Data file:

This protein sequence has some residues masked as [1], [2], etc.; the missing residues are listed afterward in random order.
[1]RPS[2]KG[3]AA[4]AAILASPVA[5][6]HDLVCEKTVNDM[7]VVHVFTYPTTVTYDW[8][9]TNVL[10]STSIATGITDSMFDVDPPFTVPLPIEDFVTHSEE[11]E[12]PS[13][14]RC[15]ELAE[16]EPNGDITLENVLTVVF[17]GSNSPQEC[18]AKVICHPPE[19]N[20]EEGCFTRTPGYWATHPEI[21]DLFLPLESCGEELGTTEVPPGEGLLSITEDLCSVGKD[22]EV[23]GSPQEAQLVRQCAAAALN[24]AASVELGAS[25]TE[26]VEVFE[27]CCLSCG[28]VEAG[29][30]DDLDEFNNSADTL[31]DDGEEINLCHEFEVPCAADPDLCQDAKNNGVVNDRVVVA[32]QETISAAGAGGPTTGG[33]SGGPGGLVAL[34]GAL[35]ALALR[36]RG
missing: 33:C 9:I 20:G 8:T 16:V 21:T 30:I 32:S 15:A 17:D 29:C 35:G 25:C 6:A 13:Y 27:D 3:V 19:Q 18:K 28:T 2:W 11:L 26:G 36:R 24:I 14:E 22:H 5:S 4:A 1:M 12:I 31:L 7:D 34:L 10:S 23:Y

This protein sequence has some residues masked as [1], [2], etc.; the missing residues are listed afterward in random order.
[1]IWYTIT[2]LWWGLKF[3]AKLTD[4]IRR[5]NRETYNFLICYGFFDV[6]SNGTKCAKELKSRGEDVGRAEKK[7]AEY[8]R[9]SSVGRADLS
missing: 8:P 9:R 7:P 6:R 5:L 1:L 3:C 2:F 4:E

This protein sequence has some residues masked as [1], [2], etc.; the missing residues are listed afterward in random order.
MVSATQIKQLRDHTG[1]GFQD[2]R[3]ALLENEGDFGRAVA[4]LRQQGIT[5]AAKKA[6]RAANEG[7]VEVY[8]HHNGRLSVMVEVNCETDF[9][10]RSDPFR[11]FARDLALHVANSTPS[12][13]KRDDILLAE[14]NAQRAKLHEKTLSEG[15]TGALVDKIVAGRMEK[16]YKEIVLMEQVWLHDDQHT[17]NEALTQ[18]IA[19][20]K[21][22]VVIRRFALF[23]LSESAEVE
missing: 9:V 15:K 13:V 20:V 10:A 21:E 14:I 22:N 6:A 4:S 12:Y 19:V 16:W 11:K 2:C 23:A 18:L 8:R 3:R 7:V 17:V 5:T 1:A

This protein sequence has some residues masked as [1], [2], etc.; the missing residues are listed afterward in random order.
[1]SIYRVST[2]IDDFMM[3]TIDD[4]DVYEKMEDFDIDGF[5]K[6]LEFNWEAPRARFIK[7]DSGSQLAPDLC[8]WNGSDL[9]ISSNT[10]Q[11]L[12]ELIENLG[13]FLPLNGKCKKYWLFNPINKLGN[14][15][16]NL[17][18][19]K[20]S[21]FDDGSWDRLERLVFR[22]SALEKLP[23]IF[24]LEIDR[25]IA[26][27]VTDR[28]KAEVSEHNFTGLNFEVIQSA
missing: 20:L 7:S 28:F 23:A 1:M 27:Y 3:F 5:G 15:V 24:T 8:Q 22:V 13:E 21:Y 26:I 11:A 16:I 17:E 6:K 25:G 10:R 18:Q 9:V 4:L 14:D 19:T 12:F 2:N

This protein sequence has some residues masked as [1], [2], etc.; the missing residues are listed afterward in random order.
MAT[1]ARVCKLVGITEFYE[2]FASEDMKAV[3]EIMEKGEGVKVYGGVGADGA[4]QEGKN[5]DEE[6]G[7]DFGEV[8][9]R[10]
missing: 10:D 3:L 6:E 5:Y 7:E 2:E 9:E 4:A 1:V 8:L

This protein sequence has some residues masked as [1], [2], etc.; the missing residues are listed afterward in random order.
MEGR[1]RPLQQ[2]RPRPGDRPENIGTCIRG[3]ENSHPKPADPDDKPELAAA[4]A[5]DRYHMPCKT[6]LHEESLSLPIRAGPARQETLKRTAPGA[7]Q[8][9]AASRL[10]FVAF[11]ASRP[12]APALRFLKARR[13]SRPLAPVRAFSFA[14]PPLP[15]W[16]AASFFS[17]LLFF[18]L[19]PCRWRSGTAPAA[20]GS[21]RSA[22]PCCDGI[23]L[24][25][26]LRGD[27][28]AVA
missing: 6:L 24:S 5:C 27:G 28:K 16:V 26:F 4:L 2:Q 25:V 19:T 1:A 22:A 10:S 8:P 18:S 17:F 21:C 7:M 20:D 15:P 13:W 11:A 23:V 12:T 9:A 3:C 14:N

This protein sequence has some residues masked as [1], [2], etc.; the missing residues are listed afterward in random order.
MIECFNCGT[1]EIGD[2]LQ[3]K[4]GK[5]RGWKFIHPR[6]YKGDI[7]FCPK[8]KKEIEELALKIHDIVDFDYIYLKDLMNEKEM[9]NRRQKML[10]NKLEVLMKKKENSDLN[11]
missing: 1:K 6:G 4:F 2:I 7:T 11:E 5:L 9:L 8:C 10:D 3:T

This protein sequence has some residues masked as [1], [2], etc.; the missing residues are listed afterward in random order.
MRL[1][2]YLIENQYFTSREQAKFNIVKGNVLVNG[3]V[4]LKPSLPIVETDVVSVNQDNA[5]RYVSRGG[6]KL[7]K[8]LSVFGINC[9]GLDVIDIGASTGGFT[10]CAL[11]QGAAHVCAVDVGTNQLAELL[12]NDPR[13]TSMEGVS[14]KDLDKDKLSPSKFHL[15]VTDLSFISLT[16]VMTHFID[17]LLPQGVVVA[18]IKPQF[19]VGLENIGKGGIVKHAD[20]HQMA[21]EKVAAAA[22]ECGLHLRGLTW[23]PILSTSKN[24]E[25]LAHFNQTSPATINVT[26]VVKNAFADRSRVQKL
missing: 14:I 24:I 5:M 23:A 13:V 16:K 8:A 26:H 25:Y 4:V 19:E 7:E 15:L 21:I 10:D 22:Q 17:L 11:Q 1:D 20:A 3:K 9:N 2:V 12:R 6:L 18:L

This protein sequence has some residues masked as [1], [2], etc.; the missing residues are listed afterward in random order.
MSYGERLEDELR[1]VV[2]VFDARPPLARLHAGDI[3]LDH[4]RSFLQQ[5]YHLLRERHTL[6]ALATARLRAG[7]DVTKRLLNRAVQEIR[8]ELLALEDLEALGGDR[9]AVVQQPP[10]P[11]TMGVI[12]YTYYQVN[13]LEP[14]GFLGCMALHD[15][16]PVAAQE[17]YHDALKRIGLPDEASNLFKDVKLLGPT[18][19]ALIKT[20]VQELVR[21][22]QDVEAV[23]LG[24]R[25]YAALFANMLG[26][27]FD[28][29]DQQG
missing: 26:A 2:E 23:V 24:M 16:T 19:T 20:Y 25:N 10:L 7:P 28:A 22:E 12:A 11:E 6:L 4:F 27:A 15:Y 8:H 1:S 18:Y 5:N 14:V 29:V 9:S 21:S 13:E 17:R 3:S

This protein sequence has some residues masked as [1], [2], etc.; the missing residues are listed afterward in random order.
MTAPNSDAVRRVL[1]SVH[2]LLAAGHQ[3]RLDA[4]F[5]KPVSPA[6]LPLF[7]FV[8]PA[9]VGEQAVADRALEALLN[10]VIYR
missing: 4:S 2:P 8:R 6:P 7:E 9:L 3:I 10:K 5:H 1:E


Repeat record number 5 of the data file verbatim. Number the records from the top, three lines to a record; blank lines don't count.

This protein sequence has some residues masked as [1], [2], etc.; the missing residues are listed afterward in random order.
MAT[1]ARVCKLVGITEFYE[2]FASEDMKAV[3]EIMEKGEGVKVYGGVGADGA[4]QEGKN[5]DEE[6]G[7]DFGEV[8][9]R[10]
missing: 10:D 3:L 6:E 5:Y 7:E 2:E 9:E 4:A 1:V 8:L